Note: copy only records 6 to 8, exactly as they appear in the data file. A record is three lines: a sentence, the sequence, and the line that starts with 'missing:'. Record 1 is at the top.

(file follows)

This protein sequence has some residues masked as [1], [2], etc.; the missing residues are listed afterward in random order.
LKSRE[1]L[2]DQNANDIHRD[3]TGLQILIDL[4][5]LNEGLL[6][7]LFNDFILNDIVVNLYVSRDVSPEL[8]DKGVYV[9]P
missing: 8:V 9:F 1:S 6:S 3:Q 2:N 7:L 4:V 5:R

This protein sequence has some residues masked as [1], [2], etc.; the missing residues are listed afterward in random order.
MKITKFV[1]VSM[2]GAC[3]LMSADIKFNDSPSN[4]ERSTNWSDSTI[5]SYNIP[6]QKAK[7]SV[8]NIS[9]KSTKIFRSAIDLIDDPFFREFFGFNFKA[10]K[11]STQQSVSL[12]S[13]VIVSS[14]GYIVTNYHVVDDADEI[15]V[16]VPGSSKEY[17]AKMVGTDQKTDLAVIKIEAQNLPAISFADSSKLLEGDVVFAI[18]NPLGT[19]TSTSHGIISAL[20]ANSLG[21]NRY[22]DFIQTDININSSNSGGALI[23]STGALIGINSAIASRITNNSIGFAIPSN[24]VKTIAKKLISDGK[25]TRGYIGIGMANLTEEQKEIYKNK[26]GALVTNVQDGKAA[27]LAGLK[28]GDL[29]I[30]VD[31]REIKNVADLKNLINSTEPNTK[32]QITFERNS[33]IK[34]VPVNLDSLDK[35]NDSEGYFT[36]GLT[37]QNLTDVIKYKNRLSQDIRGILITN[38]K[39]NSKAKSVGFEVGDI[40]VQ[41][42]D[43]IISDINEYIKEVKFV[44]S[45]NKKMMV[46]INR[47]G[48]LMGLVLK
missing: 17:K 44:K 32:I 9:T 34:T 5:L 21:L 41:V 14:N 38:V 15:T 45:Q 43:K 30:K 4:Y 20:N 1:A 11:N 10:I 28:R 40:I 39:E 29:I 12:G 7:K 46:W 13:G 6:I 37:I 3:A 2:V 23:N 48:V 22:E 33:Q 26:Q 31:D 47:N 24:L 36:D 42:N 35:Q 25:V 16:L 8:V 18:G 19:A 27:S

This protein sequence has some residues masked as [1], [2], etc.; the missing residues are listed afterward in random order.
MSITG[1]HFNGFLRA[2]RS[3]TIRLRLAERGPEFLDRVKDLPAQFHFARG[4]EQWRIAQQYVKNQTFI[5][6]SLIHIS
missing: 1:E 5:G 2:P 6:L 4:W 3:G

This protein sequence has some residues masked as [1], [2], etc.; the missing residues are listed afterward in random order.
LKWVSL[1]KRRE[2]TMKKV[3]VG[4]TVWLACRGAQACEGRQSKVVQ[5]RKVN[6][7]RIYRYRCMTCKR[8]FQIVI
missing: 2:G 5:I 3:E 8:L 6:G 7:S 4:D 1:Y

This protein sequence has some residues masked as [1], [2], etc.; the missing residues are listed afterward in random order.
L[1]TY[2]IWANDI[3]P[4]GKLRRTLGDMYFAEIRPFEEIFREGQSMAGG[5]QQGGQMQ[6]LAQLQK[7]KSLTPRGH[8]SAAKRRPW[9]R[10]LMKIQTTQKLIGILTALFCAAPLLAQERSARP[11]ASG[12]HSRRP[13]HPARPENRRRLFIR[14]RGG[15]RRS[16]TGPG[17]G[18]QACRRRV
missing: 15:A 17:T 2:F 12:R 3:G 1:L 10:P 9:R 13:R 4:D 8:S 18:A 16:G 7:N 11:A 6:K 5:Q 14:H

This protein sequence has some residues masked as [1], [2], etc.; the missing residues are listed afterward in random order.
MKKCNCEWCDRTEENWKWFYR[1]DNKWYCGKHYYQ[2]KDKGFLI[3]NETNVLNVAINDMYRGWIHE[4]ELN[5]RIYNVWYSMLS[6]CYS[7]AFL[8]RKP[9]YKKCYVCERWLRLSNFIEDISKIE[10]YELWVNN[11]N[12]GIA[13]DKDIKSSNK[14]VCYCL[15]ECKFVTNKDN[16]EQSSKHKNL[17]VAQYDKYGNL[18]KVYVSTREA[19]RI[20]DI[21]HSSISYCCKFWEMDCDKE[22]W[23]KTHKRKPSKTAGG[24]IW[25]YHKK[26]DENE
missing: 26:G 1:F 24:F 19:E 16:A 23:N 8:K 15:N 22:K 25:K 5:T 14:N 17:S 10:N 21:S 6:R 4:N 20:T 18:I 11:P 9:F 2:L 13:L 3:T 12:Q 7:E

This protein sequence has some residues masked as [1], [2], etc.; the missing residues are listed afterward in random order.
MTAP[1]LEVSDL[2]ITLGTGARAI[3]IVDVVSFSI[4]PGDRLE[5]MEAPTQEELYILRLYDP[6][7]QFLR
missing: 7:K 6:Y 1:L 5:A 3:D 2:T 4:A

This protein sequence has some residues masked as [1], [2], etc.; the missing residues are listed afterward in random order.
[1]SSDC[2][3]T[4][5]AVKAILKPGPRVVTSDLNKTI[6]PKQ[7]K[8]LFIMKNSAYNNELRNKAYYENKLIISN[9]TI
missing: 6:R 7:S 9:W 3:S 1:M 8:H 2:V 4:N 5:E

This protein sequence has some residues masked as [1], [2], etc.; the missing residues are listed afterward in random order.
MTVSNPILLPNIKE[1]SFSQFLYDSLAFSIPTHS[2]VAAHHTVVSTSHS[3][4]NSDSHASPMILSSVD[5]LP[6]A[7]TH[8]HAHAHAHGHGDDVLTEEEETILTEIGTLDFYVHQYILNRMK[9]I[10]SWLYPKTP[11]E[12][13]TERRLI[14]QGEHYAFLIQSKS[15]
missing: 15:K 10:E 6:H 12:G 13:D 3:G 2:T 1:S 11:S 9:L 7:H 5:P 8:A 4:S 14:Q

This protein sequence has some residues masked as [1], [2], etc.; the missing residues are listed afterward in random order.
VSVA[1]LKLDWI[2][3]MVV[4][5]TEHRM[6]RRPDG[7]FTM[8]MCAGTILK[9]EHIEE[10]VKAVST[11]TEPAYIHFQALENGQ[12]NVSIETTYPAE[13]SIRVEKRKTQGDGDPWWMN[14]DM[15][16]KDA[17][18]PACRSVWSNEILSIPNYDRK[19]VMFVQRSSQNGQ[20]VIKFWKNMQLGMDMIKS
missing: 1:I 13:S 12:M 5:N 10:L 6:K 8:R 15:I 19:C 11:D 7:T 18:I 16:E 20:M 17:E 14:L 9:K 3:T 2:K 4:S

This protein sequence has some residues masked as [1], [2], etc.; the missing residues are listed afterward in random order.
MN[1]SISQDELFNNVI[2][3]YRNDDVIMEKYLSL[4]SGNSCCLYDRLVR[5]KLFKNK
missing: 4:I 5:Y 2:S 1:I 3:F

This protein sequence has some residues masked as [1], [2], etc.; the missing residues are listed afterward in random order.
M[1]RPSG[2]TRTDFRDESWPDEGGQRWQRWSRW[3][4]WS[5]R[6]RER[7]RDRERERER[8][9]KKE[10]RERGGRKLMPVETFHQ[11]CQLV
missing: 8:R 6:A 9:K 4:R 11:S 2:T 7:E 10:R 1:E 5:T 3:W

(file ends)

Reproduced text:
This protein sequence has some residues masked as [1], [2], etc.; the missing residues are listed afterward in random order.
MKKCNCEWCDRTEENWKWFYR[1]DNKWYCGKHYYQ[2]KDKGFLI[3]NETNVLNVAINDMYRGWIHE[4]ELN[5]RIYNVWYSMLS[6]CYS[7]AFL[8]RKP[9]YKKCYVCERWLRLSNFIEDISKIE[10]YELWVNN[11]N[12]GIA[13]DKDIKSSNK[14]VCYCL[15]ECKFVTNKDN[16]EQSSKHKNL[17]VAQYDKYGNL[18]KVYVSTREA[19]RI[20]DI[21]HSSISYCCKFWEMDCDKE[22]W[23]KTHKRKPSKTAGG[24]IW[25]YHKK[26]DENE
missing: 26:G 1:F 24:F 19:E 16:A 23:N 8:K 15:N 22:K 25:K 5:T 14:N 17:S 10:N 21:S 6:R 4:N 20:T 18:I 11:P 9:F 2:L 13:L 3:T 12:Q 7:E

This protein sequence has some residues masked as [1], [2], etc.; the missing residues are listed afterward in random order.
MTAP[1]LEVSDL[2]ITLGTGARAI[3]IVDVVSFSI[4]PGDRLE[5]MEAPTQEELYILRLYDP[6][7]QFLR
missing: 7:K 6:Y 1:L 5:A 3:D 2:T 4:A

This protein sequence has some residues masked as [1], [2], etc.; the missing residues are listed afterward in random order.
[1]SSDC[2][3]T[4][5]AVKAILKPGPRVVTSDLNKTI[6]PKQ[7]K[8]LFIMKNSAYNNELRNKAYYENKLIISN[9]TI
missing: 6:R 7:S 9:W 3:S 1:M 8:H 2:V 4:N 5:E